CityMakers Say Job Loss is a Temporary Phase: Survey Findings
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CityMakers Say Job Loss is a Temporary Phase: Survey Findings

By IMPRI New Delhi Media Team

CityMakers Say Job Loss is a Temporary Phase: Survey Findings

Findings of a telephonic-survey conducted by interviewing 3,121 households across 50 plus cities of the country from May 7 to May 17, 2020, were shared by the Impact and Policy Research Institute (IMPRI), New Delhi. Results of the survey were discussed at an International Webinar on May 27, 2020, conducted by IMPRI in association with the University of Florida, USA. Over 1500 people including research scholars from reputed institutions participated in the Web Policy Talk event from across India and the USA, UK, China, Germany, Egypt, Algeria, Indonesia, Mexico, Canada, Bangladesh, and other countries.

The study reported that eight out of ten casual daily wage laborers and six out of ten salaried workers were unemployed or lost their jobs due to closure of business/construction activities. The study reported that six out of ten respondents were unaware that congestion was a major constraint in ensuring social distancing and hygiene and safety practices could prevent the transmission of the virus. More than 50% of the respondents were worried about losing work and were anxious and apprehensive about how they would feed their families. The study revealed that six out of ten respondents demanded free ration after the lockdown ends; while eight out of ten respondents suggested that they would resume work after the lockdown ends. Most respondents stated that the coverage of different government schemes was far from being universal and that lack of awareness and eligibility were two major impediments.

The study suggested key policy takeaways and stressed on the need for collecting and analyzing local periodic data for pandemic preparedness and response. A new urban agenda focusing on dynamic urban planning processes and empowering the city governments along with urban job assurance program is a need of the hour as a longer-term policy option to address the looming economic crisis.

Speaking on the occasion, Prof. Wendy Olsen (University of Manchester, UK) articulated that extremely localized solutions are needed for catering to the needs of the CityMakers who comprise over 140 million workers. According to her, the need for free ration, advance wages, and assured food supply for each were essential to alleviate the sufferings of the people. Insisting on “a true political will”, she stressed on health insurance, basic amenities, and coordination between local governments, adding, urban local bodies should be strengthened with requisite funds and local capacity.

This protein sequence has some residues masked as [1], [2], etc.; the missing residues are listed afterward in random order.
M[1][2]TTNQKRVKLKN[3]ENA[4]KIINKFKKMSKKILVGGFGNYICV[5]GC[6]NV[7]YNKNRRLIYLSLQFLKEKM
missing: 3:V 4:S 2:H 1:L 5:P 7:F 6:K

Sandeep Chachra (Executive Director, ActionAid India) expressed that while providing immediate solutions the long outstanding call of informal workers, decent wages and workers’ rights should not be diluted, especially because these rights were gained following years of labor struggles. He asserted, labor laws cannot go to abeyance, neither should one undermine social security and protection.

Prof Ruth Steiner (University of Florida, USA) noted, “A large section of the Indian population is usually ignored from the policy challenges when a nation is a shutdown. How do we take note of the way they meet their basic amenities? We need to understand the importance of public transport to access goods and services and draw lessons for the future”. 

Dr. Arjun Kumar, Director, IMPRI, said, “Government programs like the Pradhan Mantri Gareeb Kalyan Yojana are being harnessed to provide intermittent relief to the poor. However, per person allocation of monetary support is very low, and for schemes like 'Thalinomics’ (for ensuring a balanced diet) to succeed, assured assistance of around Rs 2,000 per month per person is needed. Essentially, the assistance of a $ a day and an android phone for using the AarogyaSetu app to all the poor citizens should be ensured to fight this pandemic with nutrition, well-being, and technology. It is expected from the government to act as the guardian and ensure that welfare schemes become accessible for all.”

Prof Balwant Singh Mehta, Research Director, IMPRI and Dr. Simi Mehta, CEO & Editorial Director, IMPRI, the study coordinators, stated, “The study findings show that urban informal workers were mainly engaged in low paid casual daily wage work and self-employment activities such as street vendors, and only a few were involved in salaried jobs. Therefore, the lockdown has had a huge impact on their livelihood as six out of ten workers have lost their livelihood.”

However, they noted, “The most interesting part is- over three-fourths of them reported that they will resume the work once the lockdown is lifted. They argued that in case of any such adversities in the future, adequate measures need to be kept handy.” They emphatically argued that “Relief measures must be provided on a war footing keeping in mind the prevailing realities and understanding how stressful the situation becomes for all, especially the lives and livelihood of the CityMakers.”

Assistant coordinators and senior researchers Anshula Mehta and Ritika Gupta (IMPRI) remarked that the study reflects “unprecedented sufferings, anxieties, and perceptions of the CityMakers during COVID-19 and lockdown in a candid manner. They revealed ground-level stories and realities often not captured in any other survey. The study presents ample scope for taking corrective measures through evidence-based governance in both the short and the long term.”

Other major participants in the webinar included well-known scholars like Prof Chris Silver and Dr. Abhinav Alakshendra, University of Florida, USA, and Dr. Soumyadip Chattopadhay, Senior Fellow, IMPRI and Associate Professor Viswa Bharati University, Shanti Niketan.

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